An alternate view is as follows: the astronauts know how poorly designed the shuttle is, and need to throw back a few stiff ones to get back in the saddle. These are likely the more experienced ones who have actually been up a few times, and know the risks. Perhaps they were colleagues with the crews of the Challenger or Columbia. We shouldn't judge too quickly what it takes to do that job, as much as many of us many have fantasized about a journey into space. But they should still need to pass a breathalyser before they fly a 1.7 billion dollar spacecraft.

Monday, July 23, 2007

IronRuby Lives!

John Lam and company have finally gotten something together to release to the world at large for their IronRuby project. I have not had a chance to play with it yet, but as a hard-core Rubyist I will, of course, have to do so.

A few interesting observations from how they have chosen to go about developing this project. One is that they are distributing the source code, albeit as part of the Microsoft Permissive License. I don't really know much about this MS-license, I will have to go find out how permissive it really is.

Another interesting point, is that the IronRuby project will be managed through RubyForge, instead of CodePlex or another of the .NET open source communities. They really want to make an effort to reach out to the Ruby community, it would seem, by being in the old familiar places.

I look forward to playing with it...

Saturday, July 21, 2007

Eventually The Machines Will Win

I have never been a big checkers fan. Good thing, cause I would have had to give up the game after the recent "solution" of the game by a team of Canadian computer scientists. Every possible move of every possible game has been mapped, and a checkers playing program can take each of these into account before deciding on its next move. No human player has such ability.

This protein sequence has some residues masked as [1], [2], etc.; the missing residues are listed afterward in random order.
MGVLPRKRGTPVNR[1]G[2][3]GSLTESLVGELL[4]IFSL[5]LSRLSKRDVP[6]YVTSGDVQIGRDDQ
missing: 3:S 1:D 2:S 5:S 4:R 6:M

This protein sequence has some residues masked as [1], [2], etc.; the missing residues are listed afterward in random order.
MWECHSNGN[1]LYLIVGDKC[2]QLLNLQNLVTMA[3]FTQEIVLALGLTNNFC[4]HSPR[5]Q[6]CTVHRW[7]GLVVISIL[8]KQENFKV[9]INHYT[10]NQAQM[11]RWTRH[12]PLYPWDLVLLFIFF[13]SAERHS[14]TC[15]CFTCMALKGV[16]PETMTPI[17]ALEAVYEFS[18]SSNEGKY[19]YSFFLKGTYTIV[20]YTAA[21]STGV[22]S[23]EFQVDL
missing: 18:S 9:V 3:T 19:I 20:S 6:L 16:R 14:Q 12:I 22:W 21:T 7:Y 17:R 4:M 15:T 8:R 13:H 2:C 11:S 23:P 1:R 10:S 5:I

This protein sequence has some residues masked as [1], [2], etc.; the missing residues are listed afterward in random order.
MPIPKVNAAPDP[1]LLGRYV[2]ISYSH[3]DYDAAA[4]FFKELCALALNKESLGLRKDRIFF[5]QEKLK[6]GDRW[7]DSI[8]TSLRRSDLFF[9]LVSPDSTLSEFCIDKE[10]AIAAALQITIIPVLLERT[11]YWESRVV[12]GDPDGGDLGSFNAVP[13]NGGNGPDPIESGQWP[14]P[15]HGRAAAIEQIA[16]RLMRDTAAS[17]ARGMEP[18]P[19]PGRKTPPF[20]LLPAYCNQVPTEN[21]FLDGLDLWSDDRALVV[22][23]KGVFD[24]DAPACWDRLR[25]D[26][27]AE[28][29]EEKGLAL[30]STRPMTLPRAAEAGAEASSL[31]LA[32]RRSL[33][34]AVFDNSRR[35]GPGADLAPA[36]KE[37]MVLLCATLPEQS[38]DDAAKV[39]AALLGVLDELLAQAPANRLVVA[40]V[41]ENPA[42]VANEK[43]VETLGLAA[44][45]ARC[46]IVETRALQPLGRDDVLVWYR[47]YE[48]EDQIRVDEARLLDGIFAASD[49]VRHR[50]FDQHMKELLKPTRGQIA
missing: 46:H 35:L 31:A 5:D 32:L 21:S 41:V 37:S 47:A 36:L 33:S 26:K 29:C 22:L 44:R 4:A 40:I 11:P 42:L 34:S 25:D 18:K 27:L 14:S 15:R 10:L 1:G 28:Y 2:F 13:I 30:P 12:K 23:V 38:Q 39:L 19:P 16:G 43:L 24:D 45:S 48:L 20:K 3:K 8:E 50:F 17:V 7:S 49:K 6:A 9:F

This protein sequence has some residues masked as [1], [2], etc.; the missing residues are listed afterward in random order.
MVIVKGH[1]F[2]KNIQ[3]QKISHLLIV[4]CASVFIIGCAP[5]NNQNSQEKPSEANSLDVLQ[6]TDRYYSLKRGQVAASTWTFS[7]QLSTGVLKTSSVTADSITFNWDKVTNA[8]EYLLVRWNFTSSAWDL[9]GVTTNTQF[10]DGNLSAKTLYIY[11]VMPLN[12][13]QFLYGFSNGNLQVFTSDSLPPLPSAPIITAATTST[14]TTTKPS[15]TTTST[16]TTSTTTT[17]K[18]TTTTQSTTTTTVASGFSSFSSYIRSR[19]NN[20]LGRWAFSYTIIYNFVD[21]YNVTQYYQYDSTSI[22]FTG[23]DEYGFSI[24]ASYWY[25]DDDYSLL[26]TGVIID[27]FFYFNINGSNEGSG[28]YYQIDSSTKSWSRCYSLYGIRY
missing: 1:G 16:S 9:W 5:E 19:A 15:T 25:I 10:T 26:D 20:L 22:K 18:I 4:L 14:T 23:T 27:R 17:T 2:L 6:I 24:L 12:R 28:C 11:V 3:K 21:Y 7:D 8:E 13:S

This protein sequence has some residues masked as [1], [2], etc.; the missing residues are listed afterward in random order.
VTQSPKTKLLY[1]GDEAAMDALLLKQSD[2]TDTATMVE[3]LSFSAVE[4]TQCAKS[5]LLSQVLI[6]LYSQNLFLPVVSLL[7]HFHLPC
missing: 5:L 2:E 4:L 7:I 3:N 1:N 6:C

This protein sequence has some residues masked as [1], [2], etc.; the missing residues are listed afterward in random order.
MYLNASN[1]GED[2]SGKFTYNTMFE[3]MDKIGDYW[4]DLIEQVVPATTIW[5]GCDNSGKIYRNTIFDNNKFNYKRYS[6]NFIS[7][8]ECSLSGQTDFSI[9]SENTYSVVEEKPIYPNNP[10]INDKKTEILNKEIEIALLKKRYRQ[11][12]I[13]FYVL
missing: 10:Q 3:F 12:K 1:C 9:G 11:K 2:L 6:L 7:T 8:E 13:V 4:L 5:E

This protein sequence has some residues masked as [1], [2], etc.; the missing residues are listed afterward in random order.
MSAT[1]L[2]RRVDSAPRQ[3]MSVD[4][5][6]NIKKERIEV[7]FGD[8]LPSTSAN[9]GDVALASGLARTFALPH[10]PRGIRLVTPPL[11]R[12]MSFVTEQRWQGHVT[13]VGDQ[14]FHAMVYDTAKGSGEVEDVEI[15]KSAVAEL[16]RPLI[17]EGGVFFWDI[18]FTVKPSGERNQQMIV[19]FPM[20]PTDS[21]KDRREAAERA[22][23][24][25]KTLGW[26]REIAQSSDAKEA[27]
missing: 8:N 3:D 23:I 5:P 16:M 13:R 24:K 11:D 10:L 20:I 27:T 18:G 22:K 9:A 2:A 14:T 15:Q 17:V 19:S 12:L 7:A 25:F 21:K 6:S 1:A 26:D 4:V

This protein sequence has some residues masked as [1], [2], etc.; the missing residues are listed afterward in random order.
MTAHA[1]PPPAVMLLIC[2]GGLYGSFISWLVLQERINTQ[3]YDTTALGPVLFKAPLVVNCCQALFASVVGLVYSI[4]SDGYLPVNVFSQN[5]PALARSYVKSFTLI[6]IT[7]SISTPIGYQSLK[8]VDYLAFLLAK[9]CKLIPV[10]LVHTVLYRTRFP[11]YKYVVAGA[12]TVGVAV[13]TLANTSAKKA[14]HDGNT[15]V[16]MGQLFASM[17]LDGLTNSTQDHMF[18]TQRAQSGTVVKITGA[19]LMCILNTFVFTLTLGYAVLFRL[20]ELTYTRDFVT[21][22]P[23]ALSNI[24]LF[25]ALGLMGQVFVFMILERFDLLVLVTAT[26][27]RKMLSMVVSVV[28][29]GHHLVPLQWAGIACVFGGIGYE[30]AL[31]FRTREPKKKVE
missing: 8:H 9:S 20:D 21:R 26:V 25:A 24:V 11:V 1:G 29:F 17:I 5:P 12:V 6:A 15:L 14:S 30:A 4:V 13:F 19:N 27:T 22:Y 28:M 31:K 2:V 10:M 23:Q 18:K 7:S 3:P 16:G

Actually, as it turns out, the best possible outcome in a game of checkers, given two players who each make perfect moves, is a draw.

The next game to be solved will likely be othello, than other even more complex games like chess, which has 1020 more possible moves than checkers.

It is only a matter of time before sufficient computing power allows the machines to contemplate eventualities of which we have not even postulated the existence.

The Singularity IS coming...

Friday, July 13, 2007

Ruby Is More Of A Free Love Kind Of Language

I have been really, really busy lately, which is why I have not had a chance to post anything. I finally caught up on some reading and listening, and John Lam, father of the IronRuby project at Microsoft, has a fun interview on the DotNetRocks podcast. Irrespective of how I may currently feel about the direction over at Microsoft or rock, it is an interesting interview.

My favorite line has to be where John is describing the cultural differences between the users of Python vs. Ruby programming languages. "Ruby is more of a free love kind of language," he says.

I guess when they say that they have drunk the Ruby kool-aid over at Microsoft, they really mean it. But will they wake up hungover and pregnant with a baby they will name "Moonbeam"?

Sunday, June 24, 2007

CruiseControl.rb and RCov Are SO Good Together

I spent a bit of time this morning getting CruiseControl.rb and RCov working together for a new client's fairly LARGE Ruby on Rails (70+ models, 40+ controllers) project. If you are not familiar with CruiseControl.rb, it is the Ruby based continuous integration tool from ThoughtWorks. RCov, on the other hand, is a very well known code coverage tool for Ruby. The implementation was incredibly simple, but finding the information on how to get the two working together required a perusal of the CruiseControl.rb code itself.

First of all, you will need to install the rails_rcov plugin. This useful plugin allows you to really easily run RCov using rake, and is essential to simple RCov integration with your CruiseControl.rb builds. You can install rails_rcov like this:

./script/plugin install

Use the "-x" option if you want to use an svn:external link to the latest version of the plugin. I personally don't like to do that...I want control over when the software I am using gets updated, thanks.